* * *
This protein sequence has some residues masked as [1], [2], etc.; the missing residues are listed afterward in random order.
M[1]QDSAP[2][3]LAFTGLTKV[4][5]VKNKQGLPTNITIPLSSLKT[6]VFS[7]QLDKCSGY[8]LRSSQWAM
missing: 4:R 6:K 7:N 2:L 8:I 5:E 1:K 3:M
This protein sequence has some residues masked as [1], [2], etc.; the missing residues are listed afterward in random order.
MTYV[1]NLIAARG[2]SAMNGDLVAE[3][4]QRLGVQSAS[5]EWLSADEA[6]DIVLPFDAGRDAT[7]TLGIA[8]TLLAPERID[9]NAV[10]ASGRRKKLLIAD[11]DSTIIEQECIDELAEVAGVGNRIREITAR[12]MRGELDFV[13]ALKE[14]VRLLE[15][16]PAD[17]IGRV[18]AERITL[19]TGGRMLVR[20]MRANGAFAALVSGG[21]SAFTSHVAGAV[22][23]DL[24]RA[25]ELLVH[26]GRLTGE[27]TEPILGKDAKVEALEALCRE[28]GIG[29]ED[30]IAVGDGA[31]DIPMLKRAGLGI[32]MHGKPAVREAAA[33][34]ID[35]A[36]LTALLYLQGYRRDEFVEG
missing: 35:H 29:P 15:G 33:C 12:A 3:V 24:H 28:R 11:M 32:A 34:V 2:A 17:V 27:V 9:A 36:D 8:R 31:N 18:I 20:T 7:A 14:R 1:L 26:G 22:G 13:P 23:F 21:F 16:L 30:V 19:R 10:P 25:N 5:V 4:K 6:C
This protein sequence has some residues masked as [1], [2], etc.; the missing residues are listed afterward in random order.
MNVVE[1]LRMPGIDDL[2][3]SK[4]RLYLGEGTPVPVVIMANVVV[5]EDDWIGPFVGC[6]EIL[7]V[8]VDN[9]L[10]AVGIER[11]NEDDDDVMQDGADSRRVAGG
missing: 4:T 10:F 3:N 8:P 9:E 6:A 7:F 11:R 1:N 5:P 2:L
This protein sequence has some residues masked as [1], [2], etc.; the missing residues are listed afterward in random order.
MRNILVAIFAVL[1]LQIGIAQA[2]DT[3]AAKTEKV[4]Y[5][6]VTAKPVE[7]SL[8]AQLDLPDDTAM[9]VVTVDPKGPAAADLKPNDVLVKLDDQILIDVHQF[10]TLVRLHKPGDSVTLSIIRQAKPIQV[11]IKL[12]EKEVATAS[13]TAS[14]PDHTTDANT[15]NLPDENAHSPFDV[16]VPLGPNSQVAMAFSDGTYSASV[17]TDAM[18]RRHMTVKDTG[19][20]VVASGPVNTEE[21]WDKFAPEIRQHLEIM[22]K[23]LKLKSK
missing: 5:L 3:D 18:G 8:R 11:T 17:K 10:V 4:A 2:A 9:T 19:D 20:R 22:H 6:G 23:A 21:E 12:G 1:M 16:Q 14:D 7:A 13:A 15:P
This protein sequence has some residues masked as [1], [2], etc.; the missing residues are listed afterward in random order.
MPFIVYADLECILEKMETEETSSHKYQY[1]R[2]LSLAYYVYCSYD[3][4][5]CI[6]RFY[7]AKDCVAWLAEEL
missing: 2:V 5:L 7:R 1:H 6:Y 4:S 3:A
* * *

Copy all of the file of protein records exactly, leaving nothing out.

This protein sequence has some residues masked as [1], [2], etc.; the missing residues are listed afterward in random order.
M[1]QDSAP[2][3]LAFTGLTKV[4][5]VKNKQGLPTNITIPLSSLKT[6]VFS[7]QLDKCSGY[8]LRSSQWAM
missing: 4:R 6:K 7:N 2:L 8:I 5:E 1:K 3:M
This protein sequence has some residues masked as [1], [2], etc.; the missing residues are listed afterward in random order.
MTYV[1]NLIAARG[2]SAMNGDLVAE[3][4]QRLGVQSAS[5]EWLSADEA[6]DIVLPFDAGRDAT[7]TLGIA[8]TLLAPERID[9]NAV[10]ASGRRKKLLIAD[11]DSTIIEQECIDELAEVAGVGNRIREITAR[12]MRGELDFV[13]ALKE[14]VRLLE[15][16]PAD[17]IGRV[18]AERITL[19]TGGRMLVR[20]MRANGAFAALVSGG[21]SAFTSHVAGAV[22][23]DL[24]RA[25]ELLVH[26]GRLTGE[27]TEPILGKDAKVEALEALCRE[28]GIG[29]ED[30]IAVGDGA[31]DIPMLKRAGLGI[32]MHGKPAVREAAA[33][34]ID[35]A[36]LTALLYLQGYRRDEFVEG
missing: 35:H 29:P 15:G 33:C 12:A 3:V 24:H 28:R 11:M 32:A 34:V 2:A 17:V 27:V 9:A 36:D 8:R 31:N 18:I 20:T 7:A 14:R 1:L 26:G 22:G 13:P 23:F 21:F 16:L 30:V 19:R 10:P 25:N 5:V 4:K 6:C
This protein sequence has some residues masked as [1], [2], etc.; the missing residues are listed afterward in random order.
MNVVE[1]LRMPGIDDL[2][3]SK[4]RLYLGEGTPVPVVIMANVVV[5]EDDWIGPFVGC[6]EIL[7]V[8]VDN[9]L[10]AVGIER[11]NEDDDDVMQDGADSRRVAGG
missing: 4:T 10:F 3:N 8:P 9:E 6:A 7:F 11:R 1:N 5:P 2:L
This protein sequence has some residues masked as [1], [2], etc.; the missing residues are listed afterward in random order.
MRNILVAIFAVL[1]LQIGIAQA[2]DT[3]AAKTEKV[4]Y[5][6]VTAKPVE[7]SL[8]AQLDLPDDTAM[9]VVTVDPKGPAAADLKPNDVLVKLDDQILIDVHQF[10]TLVRLHKPGDSVTLSIIRQAKPIQV[11]IKL[12]EKEVATAS[13]TAS[14]PDHTTDANT[15]NLPDENAHSPFDV[16]VPLGPNSQVAMAFSDGTYSASV[17]TDAM[18]RRHMTVKDTG[19][20]VVASGPVNTEE[21]WDKFAPEIRQHLEIM[22]K[23]LKLKSK
missing: 5:L 3:D 18:G 8:R 11:T 17:K 10:V 4:A 2:A 9:T 19:D 20:R 22:H 6:G 23:A 21:E 12:G 1:M 16:Q 14:D 7:A 13:A 15:P
This protein sequence has some residues masked as [1], [2], etc.; the missing residues are listed afterward in random order.
MPFIVYADLECILEKMETEETSSHKYQY[1]R[2]LSLAYYVYCSYD[3][4][5]CI[6]RFY[7]AKDCVAWLAEEL
missing: 2:V 5:L 7:R 1:H 6:Y 4:S 3:A